• FIG. 9 graphically illustrates concepts of evaluating support for merging regions in methodologies for decomposing a façade;
  • FIG. 10 depicts an exemplary reference texture image with a locally repetitive pattern to demonstrate further advantages of various aspects of the disclosed subject matter;
  • FIG. 11 depicts a series of texture images demonstrating various implementations for subdivision refinement in accordance with further aspects of the disclosed subject matter;
  • FIG. 12 depicts a flowchart demonstrating various aspects of exemplary non-limiting methodologies for façade image decomposition;
  • FIG. 13 depicts possible choices for defining the Markov Random Field (MRF) graph on a subdivision, according to further aspects of the disclosed subject matter;
  • FIG. 14 depicts a flowchart demonstrating various aspects of exemplary non-limiting methodologies for façade augmentation in a façade modeling system;
  • FIGS. 15-19 depict exemplary non-limiting functional block diagrams for implementing image-based façade modeling systems and devices in accordance with various aspects of the disclosed subject matter;
  • FIGS. 20-21 depict exemplary re-modeling examples for non-rectilinear façades;
  • FIG. 22 depicts a series of façade model examples of varying complexity suitable for implementations of the disclosed subject matter;
  • FIG. 23 is a block diagram representing exemplary non-limiting networked environments in which various embodiments described herein can be implemented; and
  • FIG. 24 is a block diagram representing an exemplary non-limiting computing system or operating environment in which one or more aspects of various embodiments described herein can be implemented.
  • DETAILED DESCRIPTION Overview
  • While a brief overview is provided, certain aspects of the disclosed subject matter are described or depicted herein for the purposes of illustration and not limitation. Thus, variations of the disclosed embodiments as suggested by the disclosed apparatuses, systems and methodologies are intended to be encompassed within the scope of the subject matter disclosed herein. For example, the various embodiments of the apparatuses, systems, and methodologies of the disclosed subject matter are described in the context of a developable surface in terms of a flat rectangular plane. However, as further detailed below, other developable surface can be used, without departing from the subject matter described herein.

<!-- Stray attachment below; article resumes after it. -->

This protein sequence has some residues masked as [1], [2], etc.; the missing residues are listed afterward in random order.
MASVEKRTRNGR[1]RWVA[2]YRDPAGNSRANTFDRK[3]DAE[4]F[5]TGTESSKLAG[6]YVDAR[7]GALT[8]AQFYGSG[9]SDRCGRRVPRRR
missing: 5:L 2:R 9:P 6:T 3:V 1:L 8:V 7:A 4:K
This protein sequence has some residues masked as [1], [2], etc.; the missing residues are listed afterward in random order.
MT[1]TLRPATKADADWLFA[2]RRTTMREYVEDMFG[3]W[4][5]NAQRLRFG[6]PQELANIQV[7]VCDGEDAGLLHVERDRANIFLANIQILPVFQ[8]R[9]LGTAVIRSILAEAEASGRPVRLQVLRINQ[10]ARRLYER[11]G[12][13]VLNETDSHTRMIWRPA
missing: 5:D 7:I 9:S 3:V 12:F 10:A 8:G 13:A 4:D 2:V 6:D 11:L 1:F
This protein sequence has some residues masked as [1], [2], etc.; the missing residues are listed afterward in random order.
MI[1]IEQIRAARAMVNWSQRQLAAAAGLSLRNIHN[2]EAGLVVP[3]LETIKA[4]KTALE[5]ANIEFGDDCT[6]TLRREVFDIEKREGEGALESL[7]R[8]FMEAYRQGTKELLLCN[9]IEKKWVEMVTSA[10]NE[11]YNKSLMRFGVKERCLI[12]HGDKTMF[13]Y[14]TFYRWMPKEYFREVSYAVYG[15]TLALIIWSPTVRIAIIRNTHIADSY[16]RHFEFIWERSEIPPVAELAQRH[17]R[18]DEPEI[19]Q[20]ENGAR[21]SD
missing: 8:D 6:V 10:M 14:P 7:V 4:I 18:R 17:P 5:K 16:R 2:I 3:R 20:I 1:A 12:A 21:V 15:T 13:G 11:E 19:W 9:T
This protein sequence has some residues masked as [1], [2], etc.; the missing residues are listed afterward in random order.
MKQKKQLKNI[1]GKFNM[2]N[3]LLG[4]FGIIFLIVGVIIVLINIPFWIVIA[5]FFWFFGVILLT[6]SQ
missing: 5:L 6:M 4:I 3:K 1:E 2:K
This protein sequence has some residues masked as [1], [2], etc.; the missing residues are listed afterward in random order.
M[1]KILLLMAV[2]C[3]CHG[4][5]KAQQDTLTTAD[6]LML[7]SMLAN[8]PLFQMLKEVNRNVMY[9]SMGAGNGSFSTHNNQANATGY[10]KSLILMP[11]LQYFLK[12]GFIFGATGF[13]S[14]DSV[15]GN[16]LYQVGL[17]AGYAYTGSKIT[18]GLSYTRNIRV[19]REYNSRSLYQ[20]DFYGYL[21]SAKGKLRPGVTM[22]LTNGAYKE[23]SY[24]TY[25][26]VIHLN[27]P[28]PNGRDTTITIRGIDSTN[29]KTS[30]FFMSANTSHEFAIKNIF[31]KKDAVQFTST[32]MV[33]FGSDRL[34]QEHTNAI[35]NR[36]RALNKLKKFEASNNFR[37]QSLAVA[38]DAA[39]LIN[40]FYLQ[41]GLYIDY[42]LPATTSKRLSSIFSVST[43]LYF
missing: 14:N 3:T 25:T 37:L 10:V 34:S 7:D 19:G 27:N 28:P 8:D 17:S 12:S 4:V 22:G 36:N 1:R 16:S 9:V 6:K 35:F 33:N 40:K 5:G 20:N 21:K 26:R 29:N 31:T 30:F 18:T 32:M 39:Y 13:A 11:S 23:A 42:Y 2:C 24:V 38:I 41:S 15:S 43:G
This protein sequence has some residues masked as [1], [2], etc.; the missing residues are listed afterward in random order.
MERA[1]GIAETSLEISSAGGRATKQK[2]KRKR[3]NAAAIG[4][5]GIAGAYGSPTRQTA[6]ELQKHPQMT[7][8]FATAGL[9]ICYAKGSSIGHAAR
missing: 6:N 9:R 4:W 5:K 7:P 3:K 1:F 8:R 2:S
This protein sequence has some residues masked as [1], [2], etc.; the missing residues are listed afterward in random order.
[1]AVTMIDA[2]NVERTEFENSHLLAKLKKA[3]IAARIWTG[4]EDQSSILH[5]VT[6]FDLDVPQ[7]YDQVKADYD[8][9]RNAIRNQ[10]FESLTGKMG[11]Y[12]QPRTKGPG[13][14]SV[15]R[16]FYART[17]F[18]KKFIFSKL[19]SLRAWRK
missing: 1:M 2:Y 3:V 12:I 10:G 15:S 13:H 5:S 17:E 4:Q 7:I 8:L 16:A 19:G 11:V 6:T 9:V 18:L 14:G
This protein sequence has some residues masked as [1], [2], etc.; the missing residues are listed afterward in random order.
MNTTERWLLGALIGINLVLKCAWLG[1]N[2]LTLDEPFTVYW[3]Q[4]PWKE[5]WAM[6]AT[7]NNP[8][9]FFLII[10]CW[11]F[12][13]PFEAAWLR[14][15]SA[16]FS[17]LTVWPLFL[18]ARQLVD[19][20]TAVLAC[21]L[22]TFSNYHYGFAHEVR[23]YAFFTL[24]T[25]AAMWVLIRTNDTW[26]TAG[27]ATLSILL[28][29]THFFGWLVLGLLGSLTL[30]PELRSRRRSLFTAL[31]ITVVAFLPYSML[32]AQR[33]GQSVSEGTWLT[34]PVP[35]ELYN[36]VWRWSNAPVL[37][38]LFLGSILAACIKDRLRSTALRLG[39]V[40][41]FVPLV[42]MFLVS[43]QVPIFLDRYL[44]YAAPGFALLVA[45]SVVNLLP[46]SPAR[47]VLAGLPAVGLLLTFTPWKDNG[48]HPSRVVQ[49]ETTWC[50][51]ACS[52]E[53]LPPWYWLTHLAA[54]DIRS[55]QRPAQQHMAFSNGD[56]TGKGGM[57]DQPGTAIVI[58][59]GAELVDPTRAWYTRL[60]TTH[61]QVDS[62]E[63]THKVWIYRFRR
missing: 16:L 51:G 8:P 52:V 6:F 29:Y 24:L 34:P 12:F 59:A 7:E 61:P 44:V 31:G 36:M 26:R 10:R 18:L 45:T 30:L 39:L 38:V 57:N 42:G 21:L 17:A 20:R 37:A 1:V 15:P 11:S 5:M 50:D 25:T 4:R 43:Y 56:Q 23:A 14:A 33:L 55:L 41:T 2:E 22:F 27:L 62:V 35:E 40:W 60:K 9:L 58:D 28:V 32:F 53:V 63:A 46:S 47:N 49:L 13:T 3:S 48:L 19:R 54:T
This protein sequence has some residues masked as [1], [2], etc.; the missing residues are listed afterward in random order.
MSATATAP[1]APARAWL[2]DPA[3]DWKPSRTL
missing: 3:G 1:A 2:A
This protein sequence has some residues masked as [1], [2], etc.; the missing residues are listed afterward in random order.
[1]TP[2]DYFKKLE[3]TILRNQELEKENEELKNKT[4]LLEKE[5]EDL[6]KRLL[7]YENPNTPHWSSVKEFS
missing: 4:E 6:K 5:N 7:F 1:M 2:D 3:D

• FIG. 1 depicts non-limiting façade modeling examples, for which implementations of the disclosed subject matter can applied. For instance, according to various aspects, a façade model such as represented in 102 of two sides of a street can be accomplished. As an example, an exemplary implementation of the disclosed subject matter was applied to a series of 614 captured images to generate a 3D façade model: two subsets of the input images are depicted in FIG. 1 as series 104 and series 106. Models recovered from the series of captured images are rendered beneath the respective subsets of images 104 and 106. These façade models are depicted as the areas annotated as 108 and 110, with sections of the recovered model rendered below in panels 112 and 114 (also labeled panels 1 and 2), respectively.